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  7. Meter Amevans (1956). What is Form? Journal of Aesthetics and Art Criticism 15 (1):85-93.
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  8. Douglas R. Anderson (1992). Possibility of the Aesthetic Experience. Idealistic Studies 22 (3):219-220.
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  9. R. N. Austgard (2006). The Aesthetic Experience of Nursing. Nursing Philosophy 7 (1):11–19.
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  10. Jay E. Bachrach (1974). On Criteria for Aesthetic Experience. Philosophia 4 (2-3):319-326.
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  11. Archie J. Bahm (1958). Aesthetic Experience and Moral Experience. Journal of Philosophy 55 (20):837-846.
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  12. Peter Baofu (2007). The Future of Aesthetic Experience: Conceiving a Better Way to Understand Beauty, Ugliness, and the Rest. Cambridge Scholars Pub..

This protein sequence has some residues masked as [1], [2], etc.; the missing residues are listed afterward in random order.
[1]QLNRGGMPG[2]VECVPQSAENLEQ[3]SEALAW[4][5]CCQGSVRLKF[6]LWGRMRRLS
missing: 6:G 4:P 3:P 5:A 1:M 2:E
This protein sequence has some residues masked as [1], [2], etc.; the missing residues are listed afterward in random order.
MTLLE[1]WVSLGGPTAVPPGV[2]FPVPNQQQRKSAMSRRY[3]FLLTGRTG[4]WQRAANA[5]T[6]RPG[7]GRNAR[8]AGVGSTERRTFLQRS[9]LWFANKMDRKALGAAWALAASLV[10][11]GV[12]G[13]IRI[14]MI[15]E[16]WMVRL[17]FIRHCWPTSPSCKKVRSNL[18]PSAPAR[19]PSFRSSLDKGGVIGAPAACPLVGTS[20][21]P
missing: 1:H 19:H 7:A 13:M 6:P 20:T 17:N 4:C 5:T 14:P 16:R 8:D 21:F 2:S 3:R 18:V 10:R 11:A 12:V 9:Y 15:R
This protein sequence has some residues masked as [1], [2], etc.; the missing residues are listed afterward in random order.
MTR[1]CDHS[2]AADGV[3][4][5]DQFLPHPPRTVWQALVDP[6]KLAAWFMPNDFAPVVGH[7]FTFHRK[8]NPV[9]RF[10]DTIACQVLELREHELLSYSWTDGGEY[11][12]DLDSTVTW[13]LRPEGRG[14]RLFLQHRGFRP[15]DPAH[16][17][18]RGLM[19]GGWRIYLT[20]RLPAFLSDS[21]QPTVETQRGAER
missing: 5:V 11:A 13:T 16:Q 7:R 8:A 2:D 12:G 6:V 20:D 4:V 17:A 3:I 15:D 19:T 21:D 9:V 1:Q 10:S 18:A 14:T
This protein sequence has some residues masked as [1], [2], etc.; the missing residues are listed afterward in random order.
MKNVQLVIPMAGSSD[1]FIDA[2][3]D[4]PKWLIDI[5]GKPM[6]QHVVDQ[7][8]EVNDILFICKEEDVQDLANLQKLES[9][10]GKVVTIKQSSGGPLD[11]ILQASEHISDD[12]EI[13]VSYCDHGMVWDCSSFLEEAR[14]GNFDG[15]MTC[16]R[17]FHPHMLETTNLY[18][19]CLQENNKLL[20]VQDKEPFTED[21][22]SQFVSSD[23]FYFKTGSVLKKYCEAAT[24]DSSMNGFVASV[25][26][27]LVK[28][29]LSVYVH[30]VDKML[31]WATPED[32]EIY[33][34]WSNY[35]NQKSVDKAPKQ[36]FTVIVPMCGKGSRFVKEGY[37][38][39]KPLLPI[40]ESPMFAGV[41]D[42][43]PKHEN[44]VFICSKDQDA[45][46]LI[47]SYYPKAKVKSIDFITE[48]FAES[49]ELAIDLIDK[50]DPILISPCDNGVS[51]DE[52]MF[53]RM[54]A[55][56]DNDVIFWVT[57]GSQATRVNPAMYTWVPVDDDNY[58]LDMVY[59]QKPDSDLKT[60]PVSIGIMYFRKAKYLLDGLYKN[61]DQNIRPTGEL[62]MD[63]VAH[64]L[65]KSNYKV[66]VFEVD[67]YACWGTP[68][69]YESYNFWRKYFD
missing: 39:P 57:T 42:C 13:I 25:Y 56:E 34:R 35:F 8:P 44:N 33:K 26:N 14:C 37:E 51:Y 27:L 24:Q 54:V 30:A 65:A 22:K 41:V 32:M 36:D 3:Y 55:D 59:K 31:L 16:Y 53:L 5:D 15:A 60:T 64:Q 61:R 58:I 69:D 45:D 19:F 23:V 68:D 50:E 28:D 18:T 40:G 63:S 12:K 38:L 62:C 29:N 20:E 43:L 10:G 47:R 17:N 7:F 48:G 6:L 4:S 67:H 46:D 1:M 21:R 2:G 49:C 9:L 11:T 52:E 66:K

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  13. Monroe C. Beardsley (1969). Aesthetic Experience Regained. Journal of Aesthetics and Art Criticism 28 (1):3-11.
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  14. Guy Bennett-Hunter (2013). Natural Theology and Literature. In Russell Re Manning John Hedley Brooke & Fraser Watts (eds.), The Oxford Handbook of Natural Theology. Oxford University Press.
  15. Alessandro Bertinetto (2006). Arte como desrealización. Daimon 39:175-185.
    The paper recognizes the failure of contemporary non-aesthetic theories of art and aims at recovering the phenomenological notion of derealization – which re-emerges in A. Dantoʼs idea of the ʻbracketting effectʼ of art –, in order to explain art and art-experience. The main point is that art makes us free from the ʻreal worldʼ through an act of derealization that leads to the establishment of possible or fictional worlds different from the one we live in. Artworks are primarly imaginary, unreal (...)